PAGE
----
Some of the most vulnerable Democratic incumbents are in relatively inexpensive states, such as Sen. Heidi HeitkampMary (Heidi) Kathryn HeitkampPro-trade groups enlist another ex-Dem lawmaker to push for Trump's NAFTA replacement Pro-trade group targets 4 lawmakers in push for new NAFTA Biden office highlights support from women after second accuser comes forward MORE (D) in North Dakota and Sen. Joe ManchinJoseph (Joe) ManchinOn The Money: Cain 'very committed' to Fed bid despite opposition | Pelosi warns no US-UK trade deal if Brexit harms Irish peace | Ivanka Trump says she turned down World Bank job Cain says he won't back down, wants to be nominated to Fed Pro-life Christians are demanding pollution protections MORE (W.Va.) in West Virginia.

But the Florida Senate race is looming as a money pit for the Democratic Party.

It costs about $3 million a week to run ads statewide in Florida and incumbent Sen. Bill NelsonClarence (Bill) William NelsonTrump administration renews interest in Florida offshore drilling: report Dem reps say they were denied access to immigrant detention center Ex-House Intel chair: Intel panel is wrong forum to investigate Trump's finances MORE (D-Fla.) reported $8 million in cash on hand at the end of December. That means the DSCC and outside groups will have to spend heavily in the race.

The likely Republican nominee, Gov. Rick Scott, has a personal fortune and spent nearly $13 million of his own money to win reelection in 2014.

Bredesen is the only top-tier Democratic candidate for Senate who is not already a sitting member of Congress, which makes it harder for him to compete for resources from party committees and political action committees based in Washington.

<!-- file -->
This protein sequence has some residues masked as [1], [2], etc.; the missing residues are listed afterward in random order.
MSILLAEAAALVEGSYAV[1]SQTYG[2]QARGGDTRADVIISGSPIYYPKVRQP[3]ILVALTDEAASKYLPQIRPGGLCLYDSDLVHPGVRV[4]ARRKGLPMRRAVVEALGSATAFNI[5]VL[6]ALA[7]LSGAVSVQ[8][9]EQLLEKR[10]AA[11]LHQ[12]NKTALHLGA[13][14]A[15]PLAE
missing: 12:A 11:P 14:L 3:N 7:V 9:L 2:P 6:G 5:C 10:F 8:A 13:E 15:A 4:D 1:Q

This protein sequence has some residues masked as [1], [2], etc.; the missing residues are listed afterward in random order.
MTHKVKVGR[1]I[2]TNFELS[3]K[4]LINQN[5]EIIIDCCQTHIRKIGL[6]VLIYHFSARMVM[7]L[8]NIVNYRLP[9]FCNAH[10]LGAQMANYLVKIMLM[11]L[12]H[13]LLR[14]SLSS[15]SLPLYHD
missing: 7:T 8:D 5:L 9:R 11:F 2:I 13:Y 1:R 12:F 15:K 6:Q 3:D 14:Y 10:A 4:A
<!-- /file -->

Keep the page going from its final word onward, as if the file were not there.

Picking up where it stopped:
“What we’re still coming to grips with is money outside the state and how that works,” said a Tennessee-based Democratic strategist who noted that Bredesen has built a strong fundraising network over more than 20 years on the local political scene.   

Still, there already have been signs of the competition candidates such as Bredesen will face from incumbents. Some Tennessee Democrats were dismayed when an incumbent Democratic senator flew to Nashville to raise money in Bredesen’s backyard.

“I’ve been a little underwhelmed by the ... support, money, from the Democrats in Washington,” said the Tennessee strategist.

A spokeswoman for Bredesen, however, said the campaign isn’t worried about losing out on national funding to other campaigns.

“Fundraising has been strong from day one, thanks to Gov. Bredesen’s long-established network of contributors and supporters. At the same time, we’re seeing new sources of support as the governor’s message of working together to get things done is resonating with voters,” said Alyssa Hansen, the campaign press secretary.

Democrats would love to take out Sen. Ted CruzRafael (Ted) Edward CruzO'Rourke sweeps through Virginia looking to energize campaign Disney to donate million to rebuild Notre Dame Celebs start opening their wallets for 2020 Dems MORE (R) in Texas. Democratic Rep. Beto O’Rourke has shown skill at getting media attention and is seen as an attractive candidate.

Yet he may have a tough time convincing Democratic leaders in Washington to steer millions of dollars to his race given the cost of advertising in the vast state.

“How much can they put into the really expensive states, like Florida? I’m not sure O’Rourke is teed up to get much help right now,” said Jennifer Duffy, senior editor of the Cook Political Report.